Google

Having Wi-Fi problems? Google Cast could be the culprit

The streaming protocol used by Chromecast, Google Home, and other Google devices can accidentally flood Wi-Fi networks with packets, and the only solution is a reboot.

Building a slide deck, pitch, or presentation? Here are the big takeaways:
  • Google Cast-enabled devices are flooding Wi-Fi networks with enough MDNS packets when they come out of sleep mode to crash routers.
  • The problem needs to be addressed by Google, but until that happens several Wi-Fi router manufacturers have released firmware updates to fix it.

Packets being sent to Google Cast devices have the potential to flood Wi-Fi networks to the point of overwhelming them, hardware manufacturer TP-Link said in a blog post.

The problem isn't unique to TP-Link devices either: Linksys, Netgear, Synology, and ASUS router users are also affected. But don't worry: It's not your router that's the problem. It's Google.

Google Cast, used by Android devices, Chromecasts, Google Home, and other devices, is designed to stream media from one device to another. In order to do that, Cast-enabled devices need to send packets to each other to keep the connection open.

That's all well and good until you put a device to sleep.

More like nightmare mode

Google Cast-enabled devices and apps ping devices they can cast to, which they typically do every 20 seconds to ensure that the connection is still live.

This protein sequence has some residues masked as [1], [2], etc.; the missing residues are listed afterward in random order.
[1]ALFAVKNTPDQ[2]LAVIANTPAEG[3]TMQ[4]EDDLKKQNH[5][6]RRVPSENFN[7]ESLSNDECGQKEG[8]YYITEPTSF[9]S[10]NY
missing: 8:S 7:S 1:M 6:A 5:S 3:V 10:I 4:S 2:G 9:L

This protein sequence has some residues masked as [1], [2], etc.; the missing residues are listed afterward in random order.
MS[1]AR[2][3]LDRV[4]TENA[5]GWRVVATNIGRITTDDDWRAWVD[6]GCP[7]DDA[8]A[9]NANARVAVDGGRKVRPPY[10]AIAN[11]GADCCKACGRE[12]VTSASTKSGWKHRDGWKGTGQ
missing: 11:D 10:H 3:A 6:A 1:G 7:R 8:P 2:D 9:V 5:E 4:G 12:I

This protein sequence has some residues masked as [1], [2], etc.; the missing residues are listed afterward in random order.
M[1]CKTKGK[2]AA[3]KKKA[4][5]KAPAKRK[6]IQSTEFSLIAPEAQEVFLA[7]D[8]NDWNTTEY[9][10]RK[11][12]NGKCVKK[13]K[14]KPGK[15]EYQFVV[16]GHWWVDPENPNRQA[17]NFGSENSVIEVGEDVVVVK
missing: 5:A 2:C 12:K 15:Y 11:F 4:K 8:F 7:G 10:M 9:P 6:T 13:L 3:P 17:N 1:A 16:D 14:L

Put the Cast-enabled device or app to sleep, however, and it doesn't stop trying to ping. It keeps all those packets ands saves them up until it wakes, at which point it floods the network with every single attempted ping in a matter of a few seconds.

SEE: Enterprise IoT calculator: TCO and ROI (Tech Pro Research)

According to TP-Link, the total can exceed 100,000 packets, and the longer the Cast-enabled device/app is asleep the bigger the flood will be. It's often enough to take down primary router features, including wireless connections and access to the internet.

The Register points out that the cause comes from the type of packets being used: multicast domain name service (MDNS), which uses the user datagram protocol (UDP). UDP doesn't have any form of congestion control, so when 100,000 or more packets hit your Wi-Fi network the only way it can react is by completely freezing up.

Fixes are available

It's not your router's fault that this is happening, so until Google releases a patch for Cast-enabled devices the problem won't truly be solved.

In the meantime, Linksys, Netgear, and TP-Link router owners can try updating their firmware. Those with Asus or Synology routers will have to wait for the release of an update.

google-cast.png
Image: Google

Also see

About Brandon Vigliarolo

Brandon writes about apps and software for TechRepublic. He's an award-winning feature writer who previously worked as an IT professional and served as an MP in the US Army.

Editor's Picks

Free Newsletters, In your Inbox